Some eccentricities survive, though, like the Wisden Cricketer's Almanack, an annual compilation of the sport's facts and figures that means nothing to most people and everything to the die-hard cricket follower. Founded in 1864, Wisden has been published annually ever since, irrespective of minor inconveniences like world war.
|David Inshaw, 'The Cricket Game'|
By the time Eric Ravilious was commissioned to create this memorable cover illustration he was a renowned master of wood engraving, with a taste for old-fashioned subjects that made him the ideal man for the job. He also played cricket once in a while at the village ground in Castle Hedingham, Essex.
|WG Grace memorial, Bristol|
Another artist inspired by cricket is David Inshaw, one of Britain's finest living painters. During the 1970s and 1980s he painted serene, sometimes haunting, gardens and rural scenes with extraordinary attention to detail, and in this painting captures the beauty of the village game when the sun is shining and the match is evenly poised.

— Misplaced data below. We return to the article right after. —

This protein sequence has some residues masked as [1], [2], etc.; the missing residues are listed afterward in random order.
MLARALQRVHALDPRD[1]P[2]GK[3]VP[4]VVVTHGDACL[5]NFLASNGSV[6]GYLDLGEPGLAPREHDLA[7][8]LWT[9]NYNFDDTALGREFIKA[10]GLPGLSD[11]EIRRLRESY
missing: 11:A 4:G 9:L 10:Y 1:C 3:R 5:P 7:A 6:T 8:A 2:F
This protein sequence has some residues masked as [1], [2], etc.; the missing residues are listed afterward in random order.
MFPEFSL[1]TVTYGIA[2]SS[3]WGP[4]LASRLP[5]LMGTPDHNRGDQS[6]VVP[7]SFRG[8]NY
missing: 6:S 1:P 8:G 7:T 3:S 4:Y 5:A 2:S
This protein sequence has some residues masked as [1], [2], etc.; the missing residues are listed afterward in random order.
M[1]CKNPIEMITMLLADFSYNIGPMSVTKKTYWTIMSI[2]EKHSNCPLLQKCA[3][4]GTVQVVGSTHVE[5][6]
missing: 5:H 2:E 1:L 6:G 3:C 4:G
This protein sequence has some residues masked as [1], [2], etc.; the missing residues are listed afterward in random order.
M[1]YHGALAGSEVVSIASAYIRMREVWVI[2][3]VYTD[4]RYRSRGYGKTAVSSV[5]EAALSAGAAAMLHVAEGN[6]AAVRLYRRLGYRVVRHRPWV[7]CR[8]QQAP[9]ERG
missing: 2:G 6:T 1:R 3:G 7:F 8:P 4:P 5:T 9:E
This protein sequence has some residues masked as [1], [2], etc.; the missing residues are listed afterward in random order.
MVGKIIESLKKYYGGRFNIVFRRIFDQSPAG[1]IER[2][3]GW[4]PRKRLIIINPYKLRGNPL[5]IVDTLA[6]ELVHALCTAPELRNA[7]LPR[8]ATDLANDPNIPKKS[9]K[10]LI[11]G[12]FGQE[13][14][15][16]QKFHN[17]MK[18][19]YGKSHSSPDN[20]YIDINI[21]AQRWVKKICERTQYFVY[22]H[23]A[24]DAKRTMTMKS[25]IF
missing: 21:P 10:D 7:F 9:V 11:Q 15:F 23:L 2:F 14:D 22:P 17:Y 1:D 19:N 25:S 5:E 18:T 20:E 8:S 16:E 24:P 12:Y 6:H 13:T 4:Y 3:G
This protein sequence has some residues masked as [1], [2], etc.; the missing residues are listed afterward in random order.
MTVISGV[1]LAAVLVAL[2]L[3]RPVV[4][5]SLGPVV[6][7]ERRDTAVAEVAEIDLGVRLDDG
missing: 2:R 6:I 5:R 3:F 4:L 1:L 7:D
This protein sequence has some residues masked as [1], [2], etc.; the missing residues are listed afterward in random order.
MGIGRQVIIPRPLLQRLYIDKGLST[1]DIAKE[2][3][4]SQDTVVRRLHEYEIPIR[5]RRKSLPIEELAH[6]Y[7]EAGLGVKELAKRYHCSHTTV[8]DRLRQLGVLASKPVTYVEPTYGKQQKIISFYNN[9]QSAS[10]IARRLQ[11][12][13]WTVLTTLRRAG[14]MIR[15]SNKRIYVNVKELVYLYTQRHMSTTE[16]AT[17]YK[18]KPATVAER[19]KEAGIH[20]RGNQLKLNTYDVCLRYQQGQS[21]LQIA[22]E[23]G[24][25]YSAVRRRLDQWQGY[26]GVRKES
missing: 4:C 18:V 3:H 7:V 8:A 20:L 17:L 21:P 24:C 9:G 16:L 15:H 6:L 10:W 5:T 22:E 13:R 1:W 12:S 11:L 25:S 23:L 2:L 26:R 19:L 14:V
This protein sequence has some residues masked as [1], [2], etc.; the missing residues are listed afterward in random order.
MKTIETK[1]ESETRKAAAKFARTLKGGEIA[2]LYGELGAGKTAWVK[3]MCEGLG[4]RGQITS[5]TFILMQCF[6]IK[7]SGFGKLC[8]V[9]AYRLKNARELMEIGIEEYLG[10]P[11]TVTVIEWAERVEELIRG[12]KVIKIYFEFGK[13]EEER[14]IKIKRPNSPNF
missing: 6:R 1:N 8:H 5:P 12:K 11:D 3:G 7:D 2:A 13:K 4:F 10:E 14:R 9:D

|Sally Prior, 'Beach Cricket'|
And the sport continues to inspire artists working in diverse media and styles, from sculpture reminiscent of Giacometti (not a cricketer so far as I know) to paintings by players like Jack Russell. Former England captain Michael Vaughan made some very odd paintings a couple of years ago, by whacking paint-covered balls at a canvas in the manner of a cricket-crazed Jackson Pollock.
More interesting is glass artist Lucy Amsden, who in 2009 created a series of pieces that recreate famous cricketing moments in graphic form, using a series of colour-coded balls to show a passage of play. In one, she recreates a venomous over bowled by Andrew Flintoff in the 2005 Ashes series, while the piece shown here represents the final passage of play in the inaugural T20 cup final. Good to see that cricket fans are as eccentric as ever...